Further, as per the evidence of PW10 Sanjiv, when he went to the house of accused for delivering medicines to Neeta, Vikas who was sitting in the shop informed him that Neeta was not at his residence.

In our view, it is difficult to hold that High Court or trial Court committed any error in relying upon the aforesaid evidence for arriving at the conclusion that appellant had taken away Neeta from the house of Smt. Kamla Bai and thereafter on the next day morning when Sanjiv PW10, brother of Neeta went at the house of appellant, Neeta was not found and a false statement was made by Vikas that he had not taken away Neeta with him.

For recovery of the dead-body also, it has come on record that it was recovered at the instance of Vikas on the basis of his disclosure statement while he was in custody, which is proved by the evidence of PW18 Narender Mohan, Dy. S.P., Banswara, who has stated that accused Vikas led the police party to Gemmon bridge. He pointed out the place from where he pushed Neeta in the river and they found the dead-body at a distance of 1 km. At that time also, Vikas admitted that dead-body which was found from the river was that of Neeta.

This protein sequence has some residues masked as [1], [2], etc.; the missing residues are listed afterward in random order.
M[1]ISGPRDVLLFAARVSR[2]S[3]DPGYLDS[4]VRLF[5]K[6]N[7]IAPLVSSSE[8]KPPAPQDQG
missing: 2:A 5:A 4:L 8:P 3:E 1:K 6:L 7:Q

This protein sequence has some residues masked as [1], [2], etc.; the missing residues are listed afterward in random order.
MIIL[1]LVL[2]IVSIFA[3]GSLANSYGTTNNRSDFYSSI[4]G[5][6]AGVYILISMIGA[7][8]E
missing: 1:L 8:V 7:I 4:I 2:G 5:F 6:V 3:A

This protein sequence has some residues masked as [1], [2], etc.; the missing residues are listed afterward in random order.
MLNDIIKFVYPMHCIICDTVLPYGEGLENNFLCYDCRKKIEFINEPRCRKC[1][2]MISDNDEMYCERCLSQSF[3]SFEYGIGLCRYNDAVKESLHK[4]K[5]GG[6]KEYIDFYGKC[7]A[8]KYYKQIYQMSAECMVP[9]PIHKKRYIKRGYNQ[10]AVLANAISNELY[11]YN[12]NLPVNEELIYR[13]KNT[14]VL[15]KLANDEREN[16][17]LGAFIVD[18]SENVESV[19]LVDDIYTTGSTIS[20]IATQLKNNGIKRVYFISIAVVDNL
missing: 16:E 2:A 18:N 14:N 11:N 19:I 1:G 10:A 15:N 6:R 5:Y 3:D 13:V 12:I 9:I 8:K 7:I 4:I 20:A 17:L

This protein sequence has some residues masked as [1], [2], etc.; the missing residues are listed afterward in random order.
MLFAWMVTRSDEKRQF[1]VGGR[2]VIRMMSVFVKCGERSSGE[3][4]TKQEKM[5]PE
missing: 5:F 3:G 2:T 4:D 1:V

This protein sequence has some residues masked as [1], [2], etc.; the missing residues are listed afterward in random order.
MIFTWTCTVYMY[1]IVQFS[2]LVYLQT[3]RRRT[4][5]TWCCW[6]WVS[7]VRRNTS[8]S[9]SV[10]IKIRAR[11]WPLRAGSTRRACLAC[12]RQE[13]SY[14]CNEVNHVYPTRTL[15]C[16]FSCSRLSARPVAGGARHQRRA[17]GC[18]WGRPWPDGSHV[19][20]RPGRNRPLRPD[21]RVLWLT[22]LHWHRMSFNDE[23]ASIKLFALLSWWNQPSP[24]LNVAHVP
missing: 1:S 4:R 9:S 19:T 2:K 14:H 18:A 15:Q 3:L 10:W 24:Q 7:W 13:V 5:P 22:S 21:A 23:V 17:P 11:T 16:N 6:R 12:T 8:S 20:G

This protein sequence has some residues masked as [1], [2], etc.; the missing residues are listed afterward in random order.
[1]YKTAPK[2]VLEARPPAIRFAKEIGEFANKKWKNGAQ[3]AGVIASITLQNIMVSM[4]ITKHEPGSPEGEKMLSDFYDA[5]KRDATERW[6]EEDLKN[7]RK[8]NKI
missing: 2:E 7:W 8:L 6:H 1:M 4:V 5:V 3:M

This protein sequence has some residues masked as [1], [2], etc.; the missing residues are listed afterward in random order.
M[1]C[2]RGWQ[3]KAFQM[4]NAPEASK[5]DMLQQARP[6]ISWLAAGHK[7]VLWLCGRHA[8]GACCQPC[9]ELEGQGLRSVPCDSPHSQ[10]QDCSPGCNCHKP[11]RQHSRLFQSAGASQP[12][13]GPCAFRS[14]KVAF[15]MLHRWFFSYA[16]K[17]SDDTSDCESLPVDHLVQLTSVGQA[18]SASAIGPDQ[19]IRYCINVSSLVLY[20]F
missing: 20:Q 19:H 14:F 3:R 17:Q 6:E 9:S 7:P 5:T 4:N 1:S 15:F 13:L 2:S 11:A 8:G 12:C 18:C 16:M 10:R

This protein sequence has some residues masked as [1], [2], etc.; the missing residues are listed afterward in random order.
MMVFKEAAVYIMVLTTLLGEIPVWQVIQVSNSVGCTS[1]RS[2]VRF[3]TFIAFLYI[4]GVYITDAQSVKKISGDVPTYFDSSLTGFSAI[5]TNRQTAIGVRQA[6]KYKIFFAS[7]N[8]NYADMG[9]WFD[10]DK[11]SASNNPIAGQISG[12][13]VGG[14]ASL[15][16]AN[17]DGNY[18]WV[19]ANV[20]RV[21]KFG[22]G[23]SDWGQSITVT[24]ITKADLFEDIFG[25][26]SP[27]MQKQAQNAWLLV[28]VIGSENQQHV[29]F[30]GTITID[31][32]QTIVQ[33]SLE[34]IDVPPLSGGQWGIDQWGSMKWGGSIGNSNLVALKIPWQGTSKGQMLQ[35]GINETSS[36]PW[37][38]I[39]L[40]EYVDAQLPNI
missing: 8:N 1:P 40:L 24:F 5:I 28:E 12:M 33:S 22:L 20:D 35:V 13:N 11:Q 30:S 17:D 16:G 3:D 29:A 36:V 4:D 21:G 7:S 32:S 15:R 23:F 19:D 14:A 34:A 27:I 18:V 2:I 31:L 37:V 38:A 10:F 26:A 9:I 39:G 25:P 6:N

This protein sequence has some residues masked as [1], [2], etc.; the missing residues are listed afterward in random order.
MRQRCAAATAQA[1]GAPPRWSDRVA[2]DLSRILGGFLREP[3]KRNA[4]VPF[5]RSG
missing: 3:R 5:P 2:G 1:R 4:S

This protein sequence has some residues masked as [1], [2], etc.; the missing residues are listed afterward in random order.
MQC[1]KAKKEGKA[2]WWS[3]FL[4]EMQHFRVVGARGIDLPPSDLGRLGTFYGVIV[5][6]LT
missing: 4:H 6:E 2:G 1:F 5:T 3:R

This discovery of the dead-body at the instance of accused is most relevant circumstances in the present case.

Post-mortem examination report is proved by PW14 Dr. Vijay Kumar Mehta who was one Member of the Medical Board constituted for carrying out the post-mortem. According to him, the dead-body was fully decomposed; the tongue was hanging out of the mouth and eyes were protruding out; 7th cervical vertebra was broken; there was injury on the spinal cord and membrane thereon, where blood was clotted and the injury was sufficient to cause death in the ordinary course of nature. At the same time, she died due to drowning in water.